What is Fog Computing?
Jan 31, 2019
The recent merge of two major tech consortiums brings to light a key component of IoT (Internet of Things) and its future: fog computing. The Industrial Internet of Things Consortium (IIC) and OpenFog Consortium (OFC) joining forces has critical implications for the future of the Internet of Things because it brings together Industrial IoT and Fog Computing. Matt Vasey, Chairman and President of the Open Fog Consortium, elaborated on the merger in a blog article: “The two organizations’ combined talents will enable us to capitalize on the undeniable momentum of the two largest and most influential international consortia in Industrial IoT, 5G, and AI computing.” This brings us closer to a world of truly connected things, from manufacturing to cars, by developing standards and infrastructure to make it a reality. By now, you have probably heard of “the cloud” and “the edge,” but an important aspect to IoT is fog computing.
Fog computing is “system-level horizontal architecture that distributes computing, storage, and networking closer to users, and anywhere along the cloud-to-things continuum”, according to OpenFog Consortium. Essentially, this connects the cloud to things on the edge. Thus, this bridges the data processing in the cloud to devices that generate data, like cars, routers, or surveillance cameras. This makes “it ideal for internet of things (IoT) and other applications that require real-time interactions.” Here is a useful graphic that illustrates the fog and its key aspects:
How it Works
There are a variety of components of functions. Nonetheless, a fundamental element is a fog node. Fog nodes are “any device with computing, storage, and network connectivity.” These can be things like routers, switches, or industrial controllers. Fog nodes monitor and analyze real-time data, which can be used to initiate actions, whether it be machine-to-machine or human-machine interaction.
The Difference Between The Edge and The Fog
“In essence, fog is the standard, and edge is the concept.” This means that the fog “defines how edge computing should work,” by connecting cloud computing data centers to the edge devices. The fog directs appropriate data between the edge and the cloud efficiently and securely. The two are similar but not synonymous.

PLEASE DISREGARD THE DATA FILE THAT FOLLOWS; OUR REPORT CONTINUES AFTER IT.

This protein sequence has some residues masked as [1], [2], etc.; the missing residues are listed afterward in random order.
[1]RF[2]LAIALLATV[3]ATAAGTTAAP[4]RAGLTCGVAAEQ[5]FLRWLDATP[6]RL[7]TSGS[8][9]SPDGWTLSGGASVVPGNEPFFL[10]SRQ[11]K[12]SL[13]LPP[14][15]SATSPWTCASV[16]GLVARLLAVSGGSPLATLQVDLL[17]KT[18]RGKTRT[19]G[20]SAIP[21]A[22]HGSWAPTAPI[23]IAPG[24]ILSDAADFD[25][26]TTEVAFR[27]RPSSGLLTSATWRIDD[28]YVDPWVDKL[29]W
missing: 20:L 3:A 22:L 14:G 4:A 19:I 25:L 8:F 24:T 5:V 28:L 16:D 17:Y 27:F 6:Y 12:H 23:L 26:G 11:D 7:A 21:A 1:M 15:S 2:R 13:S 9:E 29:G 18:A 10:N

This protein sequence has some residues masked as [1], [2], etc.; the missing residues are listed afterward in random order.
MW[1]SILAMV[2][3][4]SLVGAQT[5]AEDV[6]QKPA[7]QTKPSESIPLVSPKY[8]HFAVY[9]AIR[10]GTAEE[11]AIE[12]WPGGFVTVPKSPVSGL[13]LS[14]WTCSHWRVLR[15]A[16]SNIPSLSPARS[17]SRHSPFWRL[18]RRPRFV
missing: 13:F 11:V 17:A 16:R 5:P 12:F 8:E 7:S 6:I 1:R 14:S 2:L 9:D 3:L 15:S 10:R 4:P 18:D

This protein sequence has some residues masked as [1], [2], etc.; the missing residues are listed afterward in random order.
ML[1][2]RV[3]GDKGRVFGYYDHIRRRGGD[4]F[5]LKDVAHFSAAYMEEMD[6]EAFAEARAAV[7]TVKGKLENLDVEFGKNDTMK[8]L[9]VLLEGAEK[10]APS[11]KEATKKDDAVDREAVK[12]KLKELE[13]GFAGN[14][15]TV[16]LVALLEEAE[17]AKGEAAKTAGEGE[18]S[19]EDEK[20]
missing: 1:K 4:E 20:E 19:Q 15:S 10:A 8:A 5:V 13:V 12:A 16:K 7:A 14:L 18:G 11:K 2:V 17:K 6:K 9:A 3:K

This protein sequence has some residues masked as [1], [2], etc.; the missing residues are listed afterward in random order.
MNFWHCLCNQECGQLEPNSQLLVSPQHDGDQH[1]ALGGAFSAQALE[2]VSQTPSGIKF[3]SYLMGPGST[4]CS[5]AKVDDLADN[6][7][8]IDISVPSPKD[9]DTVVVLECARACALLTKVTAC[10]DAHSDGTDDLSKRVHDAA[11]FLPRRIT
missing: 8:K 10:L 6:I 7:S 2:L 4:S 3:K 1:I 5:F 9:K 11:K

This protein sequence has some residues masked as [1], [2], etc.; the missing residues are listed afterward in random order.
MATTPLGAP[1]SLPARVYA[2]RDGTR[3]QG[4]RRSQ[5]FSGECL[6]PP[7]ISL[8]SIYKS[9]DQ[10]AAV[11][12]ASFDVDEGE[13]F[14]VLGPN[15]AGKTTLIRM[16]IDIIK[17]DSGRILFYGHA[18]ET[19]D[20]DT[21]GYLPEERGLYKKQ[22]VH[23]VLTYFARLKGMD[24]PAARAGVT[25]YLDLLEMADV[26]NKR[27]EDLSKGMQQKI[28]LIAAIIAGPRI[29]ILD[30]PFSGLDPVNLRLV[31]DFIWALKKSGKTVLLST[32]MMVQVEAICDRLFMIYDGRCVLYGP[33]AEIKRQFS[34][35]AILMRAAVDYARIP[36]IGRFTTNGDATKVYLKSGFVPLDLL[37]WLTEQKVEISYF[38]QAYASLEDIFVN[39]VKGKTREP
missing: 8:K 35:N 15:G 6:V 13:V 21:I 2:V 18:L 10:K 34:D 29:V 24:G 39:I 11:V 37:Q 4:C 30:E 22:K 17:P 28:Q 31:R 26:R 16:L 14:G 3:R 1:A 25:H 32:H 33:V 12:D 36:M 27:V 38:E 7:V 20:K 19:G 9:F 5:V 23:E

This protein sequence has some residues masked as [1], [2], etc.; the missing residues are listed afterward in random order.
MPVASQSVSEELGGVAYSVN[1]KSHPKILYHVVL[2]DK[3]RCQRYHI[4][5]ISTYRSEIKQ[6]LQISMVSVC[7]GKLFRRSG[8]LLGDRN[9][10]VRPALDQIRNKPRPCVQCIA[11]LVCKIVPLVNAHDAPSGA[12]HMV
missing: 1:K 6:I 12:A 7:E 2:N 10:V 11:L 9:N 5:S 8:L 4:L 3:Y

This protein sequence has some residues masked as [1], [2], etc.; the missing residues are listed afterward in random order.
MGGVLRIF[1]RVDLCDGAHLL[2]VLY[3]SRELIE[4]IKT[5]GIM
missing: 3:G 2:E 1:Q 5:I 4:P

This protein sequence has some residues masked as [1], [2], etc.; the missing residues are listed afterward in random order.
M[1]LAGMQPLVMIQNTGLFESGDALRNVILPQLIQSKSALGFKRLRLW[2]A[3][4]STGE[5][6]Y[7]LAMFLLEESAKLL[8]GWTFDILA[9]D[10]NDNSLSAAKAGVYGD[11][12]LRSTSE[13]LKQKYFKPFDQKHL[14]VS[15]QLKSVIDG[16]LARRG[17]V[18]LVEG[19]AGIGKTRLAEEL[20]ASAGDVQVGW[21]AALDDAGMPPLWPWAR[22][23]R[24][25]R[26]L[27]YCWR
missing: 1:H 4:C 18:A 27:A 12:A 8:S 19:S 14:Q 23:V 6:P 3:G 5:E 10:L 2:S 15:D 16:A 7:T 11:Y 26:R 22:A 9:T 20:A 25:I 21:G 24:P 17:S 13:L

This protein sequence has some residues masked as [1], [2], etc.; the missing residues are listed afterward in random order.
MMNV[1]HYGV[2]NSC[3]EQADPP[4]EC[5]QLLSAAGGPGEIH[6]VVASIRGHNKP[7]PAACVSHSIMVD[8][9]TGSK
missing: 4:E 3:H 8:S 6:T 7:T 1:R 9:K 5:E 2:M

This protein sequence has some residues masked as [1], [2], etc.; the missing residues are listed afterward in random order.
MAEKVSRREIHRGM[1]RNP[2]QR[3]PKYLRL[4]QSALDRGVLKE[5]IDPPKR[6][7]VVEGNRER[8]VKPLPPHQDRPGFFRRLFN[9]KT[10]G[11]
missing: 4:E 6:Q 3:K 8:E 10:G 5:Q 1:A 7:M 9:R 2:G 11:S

- Lower latency network connections
- Increased process efficiency
- Filters where data is uploaded
- Better security with privacy control
- Greater business agility: quick development and deployment of applications
- Deeper and faster insights
- Lower operating expenses: conserved network bandwidth
- Vendor agnostic options
- More ability to DIY your network
Overall, the business-critical benefits of fog come from refining the concept of edge computing by directing the flow of data. “Ultimately, organizations that adopt fog computing gain deeper and faster insights, leading to increased business agility, higher service levels, and improved”. Many edge devices have limited processing and storage capabilities. Thus, the cloud is still necessary for detailed processing like analyzing historical data over long periods of time. Nonetheless, the current cloud infrastructure is unable to sustainably handle ever-increasing amounts of data that industries produce with growing products, services, and processes that depend on connectivity. The fog serves as a companion to the cloud and the edge.
The major applications of fog computing directly involve IoT architecture and infrastructure, which thus have major implications for consumer goods like connected cars. Currently, “.” This demonstrates the huge impact that fog computing has not only for businesses, but making a difference in consumers’ daily lives.
The Future of Fog Computing
Specific hardware and solutions “can be the foundation of an emerging marketplace for fog, providing a commercial model similar to the iTunes App Store or Google Play, but with a focus on IoT and fog apps.” A short list of fog computing initiatives for 2019 sheds light on its direction. This includes “expanding testbed validation and certification programs,” as well as “identifying new areas of research,” and “producing more use cases of best-practices in real-world settings.” Such initiatives add credibility to the movement as well as providing more robust solutions and templates for adopting fog computing.
Fog computing is a key part of building the infrastructure to make the ideal for IoT, 5G, and AI a reality by refining the foundations for real-time information and interactions.